Ken Dragoon cuts through it all by laying out a flexible, step-by-step roadmap for how power systems can, over time, transform the role of renewables from supplementary to primary. Operational, financial, and policy challenges are all addressed to show power systems the way to supplying reliable, affordable electricity from variable energy resources.
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We are excited to announce that we will be hiring for a Energy Efficiency Policy Associate. This position will analyze, develop and advance energy efficiency, demand response and low-‐income energy policy and program implementation, and address other utility regulatory issues affecting clean energy. The position will remain open until filled. Start date is as soon as possible. The NW Energy Coalition is an equal opportunity employer.
Early in the 20th century, petroleum became the dominant fuel for cars, buses, trucks, vans, marine vessels and railroads. While natural gas plays a role in the commercial fleets, electricity and other renewable fuels are poised for expansion of use in transportation, thereby linking more closely the transportation and utility sectors. It’s a transition from which the Northwest, which is blessed with low-emission electricity, is uniquely positioned to benefit.
Learn about new tools that maximize energy efficiency acquisition in the built environment. Join a team of experts to explore the latest learning from Pay for Performance pilot programs in Seattle and Portland. See how next-fen Measurement and Verification holds the promise of greater accuracy, reliability and savings.
This year, as we celebrate the 10-year anniversary of Initiative 937, Washington has a vibrant economy, one of America’s cleanest electric grids, and electric rates that are nearly the lowest in the nation. That would have been hard to imagine if you were listening to the critics of I-937 as it came to a vote in the fall of 2006.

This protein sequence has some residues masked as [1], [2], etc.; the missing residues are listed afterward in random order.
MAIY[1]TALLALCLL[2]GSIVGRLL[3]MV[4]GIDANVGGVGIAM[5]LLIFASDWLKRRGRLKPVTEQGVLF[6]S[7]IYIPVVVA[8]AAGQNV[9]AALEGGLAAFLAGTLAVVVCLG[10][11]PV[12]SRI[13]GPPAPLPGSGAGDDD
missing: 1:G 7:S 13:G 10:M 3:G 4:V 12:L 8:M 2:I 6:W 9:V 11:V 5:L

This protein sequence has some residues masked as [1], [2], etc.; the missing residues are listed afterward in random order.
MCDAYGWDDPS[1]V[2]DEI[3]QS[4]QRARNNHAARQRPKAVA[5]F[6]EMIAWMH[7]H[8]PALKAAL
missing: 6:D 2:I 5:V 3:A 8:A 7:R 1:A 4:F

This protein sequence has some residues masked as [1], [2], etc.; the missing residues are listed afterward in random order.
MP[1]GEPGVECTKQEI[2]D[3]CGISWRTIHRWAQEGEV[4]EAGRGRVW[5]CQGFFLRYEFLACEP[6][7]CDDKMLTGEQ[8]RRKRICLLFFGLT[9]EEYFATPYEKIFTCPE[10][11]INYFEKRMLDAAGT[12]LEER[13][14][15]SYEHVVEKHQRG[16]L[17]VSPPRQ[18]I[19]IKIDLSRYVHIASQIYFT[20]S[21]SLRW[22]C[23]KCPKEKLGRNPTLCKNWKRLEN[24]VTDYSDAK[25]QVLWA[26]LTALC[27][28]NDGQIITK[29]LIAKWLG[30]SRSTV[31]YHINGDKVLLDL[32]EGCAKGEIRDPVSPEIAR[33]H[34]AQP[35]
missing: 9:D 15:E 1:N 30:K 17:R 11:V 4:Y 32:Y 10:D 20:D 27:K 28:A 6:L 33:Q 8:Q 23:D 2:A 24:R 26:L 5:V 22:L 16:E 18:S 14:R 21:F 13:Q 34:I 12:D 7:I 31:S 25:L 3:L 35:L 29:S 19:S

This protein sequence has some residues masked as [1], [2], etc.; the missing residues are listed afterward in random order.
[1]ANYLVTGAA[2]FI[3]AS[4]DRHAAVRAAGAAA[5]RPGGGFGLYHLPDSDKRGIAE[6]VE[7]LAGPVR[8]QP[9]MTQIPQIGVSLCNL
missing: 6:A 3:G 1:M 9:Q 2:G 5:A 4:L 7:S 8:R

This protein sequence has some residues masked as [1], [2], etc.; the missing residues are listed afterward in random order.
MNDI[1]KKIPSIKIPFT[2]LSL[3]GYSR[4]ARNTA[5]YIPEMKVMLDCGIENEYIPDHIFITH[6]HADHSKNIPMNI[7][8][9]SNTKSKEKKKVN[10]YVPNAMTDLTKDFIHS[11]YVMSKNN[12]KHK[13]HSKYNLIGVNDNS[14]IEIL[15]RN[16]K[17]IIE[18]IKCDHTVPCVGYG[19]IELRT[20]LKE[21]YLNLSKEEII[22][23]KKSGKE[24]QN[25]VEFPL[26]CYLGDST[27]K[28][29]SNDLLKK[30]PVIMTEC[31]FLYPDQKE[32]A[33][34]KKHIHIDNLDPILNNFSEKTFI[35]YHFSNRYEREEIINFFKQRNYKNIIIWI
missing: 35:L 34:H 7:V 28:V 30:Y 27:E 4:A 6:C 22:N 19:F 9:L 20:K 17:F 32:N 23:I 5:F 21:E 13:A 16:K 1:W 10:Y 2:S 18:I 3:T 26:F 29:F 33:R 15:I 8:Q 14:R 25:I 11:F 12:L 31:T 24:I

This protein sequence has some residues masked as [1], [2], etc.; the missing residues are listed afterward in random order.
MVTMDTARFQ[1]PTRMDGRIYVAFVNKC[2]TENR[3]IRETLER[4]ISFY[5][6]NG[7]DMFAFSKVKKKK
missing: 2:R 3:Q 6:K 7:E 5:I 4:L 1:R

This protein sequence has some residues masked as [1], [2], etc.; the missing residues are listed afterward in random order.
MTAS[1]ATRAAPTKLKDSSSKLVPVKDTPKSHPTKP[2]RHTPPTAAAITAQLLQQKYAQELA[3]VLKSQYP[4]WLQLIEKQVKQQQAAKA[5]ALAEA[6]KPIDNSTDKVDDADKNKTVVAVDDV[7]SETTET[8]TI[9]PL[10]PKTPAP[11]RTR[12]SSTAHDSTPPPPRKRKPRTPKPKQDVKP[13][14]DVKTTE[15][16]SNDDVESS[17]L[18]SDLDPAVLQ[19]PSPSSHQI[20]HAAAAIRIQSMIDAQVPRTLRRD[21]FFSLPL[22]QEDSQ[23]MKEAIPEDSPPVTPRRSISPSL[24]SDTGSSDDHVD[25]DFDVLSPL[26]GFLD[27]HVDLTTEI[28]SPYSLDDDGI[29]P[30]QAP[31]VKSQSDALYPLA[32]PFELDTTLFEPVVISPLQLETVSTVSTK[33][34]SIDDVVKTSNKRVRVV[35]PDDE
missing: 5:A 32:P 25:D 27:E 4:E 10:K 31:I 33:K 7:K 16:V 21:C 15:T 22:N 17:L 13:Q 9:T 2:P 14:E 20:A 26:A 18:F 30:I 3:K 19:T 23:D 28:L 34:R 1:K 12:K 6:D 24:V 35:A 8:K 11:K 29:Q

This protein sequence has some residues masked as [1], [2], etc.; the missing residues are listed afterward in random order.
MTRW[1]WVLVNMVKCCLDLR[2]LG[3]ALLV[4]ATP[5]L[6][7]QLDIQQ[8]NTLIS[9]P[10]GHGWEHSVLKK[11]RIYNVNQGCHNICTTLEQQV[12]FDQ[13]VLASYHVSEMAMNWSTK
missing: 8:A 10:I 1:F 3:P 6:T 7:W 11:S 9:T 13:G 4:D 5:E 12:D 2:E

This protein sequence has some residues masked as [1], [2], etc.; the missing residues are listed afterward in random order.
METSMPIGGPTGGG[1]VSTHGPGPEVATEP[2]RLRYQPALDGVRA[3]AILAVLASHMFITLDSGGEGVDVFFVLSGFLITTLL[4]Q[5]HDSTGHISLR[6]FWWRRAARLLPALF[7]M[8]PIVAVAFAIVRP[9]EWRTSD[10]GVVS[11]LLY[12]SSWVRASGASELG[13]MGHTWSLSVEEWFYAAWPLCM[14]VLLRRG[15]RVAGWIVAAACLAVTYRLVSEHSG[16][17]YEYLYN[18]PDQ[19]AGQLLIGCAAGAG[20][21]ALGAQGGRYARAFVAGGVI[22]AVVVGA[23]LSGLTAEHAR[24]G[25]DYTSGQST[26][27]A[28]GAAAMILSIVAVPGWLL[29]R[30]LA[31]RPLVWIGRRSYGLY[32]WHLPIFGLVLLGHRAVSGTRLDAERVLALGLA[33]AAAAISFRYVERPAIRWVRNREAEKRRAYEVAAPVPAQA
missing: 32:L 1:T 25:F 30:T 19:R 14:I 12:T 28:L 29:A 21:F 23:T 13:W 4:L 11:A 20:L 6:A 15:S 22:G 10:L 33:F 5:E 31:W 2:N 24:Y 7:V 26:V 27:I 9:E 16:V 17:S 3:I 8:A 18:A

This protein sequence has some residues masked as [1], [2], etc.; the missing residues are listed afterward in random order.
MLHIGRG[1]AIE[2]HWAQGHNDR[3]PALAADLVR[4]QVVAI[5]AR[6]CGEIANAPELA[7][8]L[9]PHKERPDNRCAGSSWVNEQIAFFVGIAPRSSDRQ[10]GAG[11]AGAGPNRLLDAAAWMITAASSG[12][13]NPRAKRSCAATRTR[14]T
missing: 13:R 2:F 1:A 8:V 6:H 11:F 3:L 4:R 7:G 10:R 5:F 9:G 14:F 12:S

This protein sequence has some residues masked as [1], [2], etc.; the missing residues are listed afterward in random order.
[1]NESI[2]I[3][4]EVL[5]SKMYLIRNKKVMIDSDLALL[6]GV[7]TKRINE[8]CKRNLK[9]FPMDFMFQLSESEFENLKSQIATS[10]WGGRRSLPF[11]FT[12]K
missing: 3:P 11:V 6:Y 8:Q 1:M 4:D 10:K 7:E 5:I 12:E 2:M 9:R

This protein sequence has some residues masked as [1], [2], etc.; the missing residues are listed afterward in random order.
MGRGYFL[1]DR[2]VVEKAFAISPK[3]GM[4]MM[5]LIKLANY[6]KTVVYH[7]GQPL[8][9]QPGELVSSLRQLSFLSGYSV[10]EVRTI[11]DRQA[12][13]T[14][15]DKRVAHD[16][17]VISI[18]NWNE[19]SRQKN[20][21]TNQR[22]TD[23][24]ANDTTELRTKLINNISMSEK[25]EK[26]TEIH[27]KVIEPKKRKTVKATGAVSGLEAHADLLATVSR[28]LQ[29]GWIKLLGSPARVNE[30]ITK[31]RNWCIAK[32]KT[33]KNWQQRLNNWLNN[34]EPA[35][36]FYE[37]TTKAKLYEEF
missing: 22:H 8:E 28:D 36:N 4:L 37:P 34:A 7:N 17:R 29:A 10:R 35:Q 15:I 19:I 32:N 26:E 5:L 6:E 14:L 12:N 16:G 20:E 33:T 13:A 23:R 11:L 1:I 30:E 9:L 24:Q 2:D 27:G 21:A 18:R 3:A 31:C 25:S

Residential demand charges are popping up with increasing frequency in utility rate design proposals. They’ve even become the topic of an annual summit for utility executives and regulators. But, for ratepayers, demand charges offer few if any offsetting benefits and, worse, they don’t solve the problem they’re supposed to address.
The Washington Utilities and Transportation Commission ruled Thursday that Pacific Power can recover costs while encouraging customers to save energy even if those efforts result in the sale of less electricity. The ruling, which came as part of a rate case, approved a proposed “decoupling” provision that severs the link between customer energy consumption and utility company sales and replaces it with a model in which Pacific Power will be able to recover fixed costs based on the number of customers served.
The causes for which the NW Energy Coalition advocated at the time of its founding in 1981 – energy efficiency, the adoption of new renewable energy resources, wildlife and fish protection and equity for low-income people – are now so widely embraced, it’s hard to imagine they were ever controversial. But, widespread acceptance of those values is triggering diverse and often conflicting visions for how they should be realized.
These honors recognize clean energy leaders under the age of 40 who model the passion and expertise we need to achieve a clean and affordable energy future. We will be celebrating the honorees at our 35th Anniversary Awards Gala on November 17 in Portland, Ore. Submissions for 2016 are due by September 30, 2016.
Idaho Rivers United, a Coalition member for the past 14 years, advocates for protecting and restoring Idaho rivers. IRU defends at-risk fish populations, supports minimum stream flows that reduce dams’ harm to Idaho’s rivers. IRU argues that the four lower Snake River dams in Washington state are more of a threat to Idaho wild salmon survival than habitat destruction or overfishing.